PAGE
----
For more than a century The Baby Fold has fulfilled its mission to the most vulnerable children in our community– but that is not how The Baby Fold started.
Nancy Mason Opens Her Home
Nancy and Allen Mason were pioneers in Normal– moving here just after the Civil War. Nancy Mason – a faithful and generous woman gave her home to further the work of the Methodist Episcopal Church. She opened her home to be used by the active and retired Methodist Deaconesses that operated Deaconess Hospital – now Advocate BroMenn Medical Center.
A Growing Need
The local Deaconess women saw a growing need in our community – care for orphaned and abandoned children. Orphan trains dispatched from the east coast brought children to towns all across the US. At each stop the children would get off and stand on the platform while families – typically farm families – selected the children they wanted to take home. This provided homes for many older children who could help on the farm, but not for infants and toddlers. In 1905, the Deaconess Society sent a new graduate of their Training School, Nellie Randle, to Normal to get the Mason home organized as a home for young children.
Tompie Asher Takes the Helm
When Nellie Randle was hospitalized with pneumonia, the Deaconess Society sent another Deaconess, Tompie Asher, as a temporary replacement. She came to Normal in 1908 and her assignment lasted 27 years. She brought the agency through WWI and into the midst of the Great Depression. “Mother” Asher cared for orphans and toddlers with very few resources except for a spirit that would never give up and support of the community and churches. In 1910, the Board of Trustees met and decided to move to 4 lots on East Willow. The home was considered to be virtually in the country and had no running water, no electricity and no access to paved roads.
Around the turn of the century, The Baby Fold aggressively sought adoptive homes for children, particularly those who were especially vulnerable– children with special needs, minorities and sibling groups. Adoption laws were almost nonexistent. People would simply come to The Baby Fold nursery, select a child, and take the child home.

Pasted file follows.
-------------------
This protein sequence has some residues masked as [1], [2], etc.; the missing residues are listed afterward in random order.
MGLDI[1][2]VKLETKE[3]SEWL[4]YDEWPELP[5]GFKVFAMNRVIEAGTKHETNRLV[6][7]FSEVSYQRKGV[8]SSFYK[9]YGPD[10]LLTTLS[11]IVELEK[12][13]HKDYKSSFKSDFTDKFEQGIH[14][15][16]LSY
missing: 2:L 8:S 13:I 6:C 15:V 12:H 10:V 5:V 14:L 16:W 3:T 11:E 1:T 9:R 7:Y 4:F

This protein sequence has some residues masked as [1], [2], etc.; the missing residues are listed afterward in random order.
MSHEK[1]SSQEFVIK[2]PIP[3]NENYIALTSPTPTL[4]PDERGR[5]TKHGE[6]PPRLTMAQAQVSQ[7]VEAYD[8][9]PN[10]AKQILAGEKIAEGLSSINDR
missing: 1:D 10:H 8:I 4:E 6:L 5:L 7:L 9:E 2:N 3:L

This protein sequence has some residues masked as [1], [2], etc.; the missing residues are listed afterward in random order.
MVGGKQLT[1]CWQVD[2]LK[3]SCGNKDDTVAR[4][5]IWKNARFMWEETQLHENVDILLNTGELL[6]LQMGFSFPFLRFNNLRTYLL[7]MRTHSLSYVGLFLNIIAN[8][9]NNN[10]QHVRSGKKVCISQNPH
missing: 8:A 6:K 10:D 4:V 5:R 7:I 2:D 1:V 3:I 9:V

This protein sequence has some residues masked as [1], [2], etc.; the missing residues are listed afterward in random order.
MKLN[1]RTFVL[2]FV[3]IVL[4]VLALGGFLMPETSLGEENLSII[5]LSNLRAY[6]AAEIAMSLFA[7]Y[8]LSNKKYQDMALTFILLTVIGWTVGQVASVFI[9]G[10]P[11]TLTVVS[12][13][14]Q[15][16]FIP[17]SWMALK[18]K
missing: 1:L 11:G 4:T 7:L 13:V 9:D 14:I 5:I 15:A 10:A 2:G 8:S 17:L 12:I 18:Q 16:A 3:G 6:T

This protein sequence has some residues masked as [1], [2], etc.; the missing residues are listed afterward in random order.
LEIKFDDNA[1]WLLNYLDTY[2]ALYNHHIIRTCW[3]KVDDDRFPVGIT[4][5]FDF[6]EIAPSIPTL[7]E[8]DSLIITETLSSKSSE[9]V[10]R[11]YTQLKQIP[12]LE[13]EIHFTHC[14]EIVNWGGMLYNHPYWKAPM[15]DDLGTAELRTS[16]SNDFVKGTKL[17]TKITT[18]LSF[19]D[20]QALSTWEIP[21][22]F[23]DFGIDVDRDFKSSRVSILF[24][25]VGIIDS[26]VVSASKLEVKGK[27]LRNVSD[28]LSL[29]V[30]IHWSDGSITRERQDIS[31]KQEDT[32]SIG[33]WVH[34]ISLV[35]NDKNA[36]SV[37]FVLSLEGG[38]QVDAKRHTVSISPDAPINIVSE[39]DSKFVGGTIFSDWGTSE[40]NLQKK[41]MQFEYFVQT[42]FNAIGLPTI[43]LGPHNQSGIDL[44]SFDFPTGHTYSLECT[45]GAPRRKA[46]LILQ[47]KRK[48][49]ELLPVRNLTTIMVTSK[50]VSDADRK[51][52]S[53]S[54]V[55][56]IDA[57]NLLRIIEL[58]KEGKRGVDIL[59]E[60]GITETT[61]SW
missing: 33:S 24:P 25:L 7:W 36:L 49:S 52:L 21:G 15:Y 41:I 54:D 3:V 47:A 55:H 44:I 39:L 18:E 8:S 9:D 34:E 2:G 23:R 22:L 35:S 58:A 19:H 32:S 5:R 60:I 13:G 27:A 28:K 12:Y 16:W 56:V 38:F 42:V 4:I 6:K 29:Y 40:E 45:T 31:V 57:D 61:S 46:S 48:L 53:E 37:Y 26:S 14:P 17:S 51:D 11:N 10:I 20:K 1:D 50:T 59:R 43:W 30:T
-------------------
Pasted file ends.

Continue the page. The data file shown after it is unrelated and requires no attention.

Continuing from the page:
The Hammitts Bring Change
In 1939, Reverend William and Gwendolyn Hammitt were named as Superintendent and Assistant Superintendent and they got busy making significant improvements to the agency. The first order of business was to improve the physical living areas. As soon as the building improvements were underway, they focused on hiring trained professionals to staff specific functions such as nursing and social work. Then they began working with Illinois Governor and State Legislature to improve adoption laws.
Over the next several decades, The Baby Fold would undergo significant changes in both services and facilities. In 1966 The Baby Fold began a residential program for children with emotional and behavioral challenges. Providing special education was a natural outgrowth for children living at The Baby Fold. In 1971, Special education services were first offered through the Child Development Center, which later became Hammitt School.
The Baby Fold Enters the 21st Century
In 2000, the former Illinois Soldier and Sailors Children’s School building on Oglesby was purchased from the town of Normal and totally renovated to house foster care and adoption services, family support services, clinical services and to provide a training center for staff and gymnasium and chapel for the children. In 2002, Hammitt School was expanded to the high school and junior high school levels.
Today the Baby Fold is a multi-faceted agency specializing in the care of children and youth with emotional and behavioral disabilities, or at risk for a variety of reasons. We focus on improving the lives of children and families by building safe, loving, healthy environments through foster care, adoption services, special education, residential treatment, and family and community services. We are in the ministry of transforming lives, and we never give up on a child.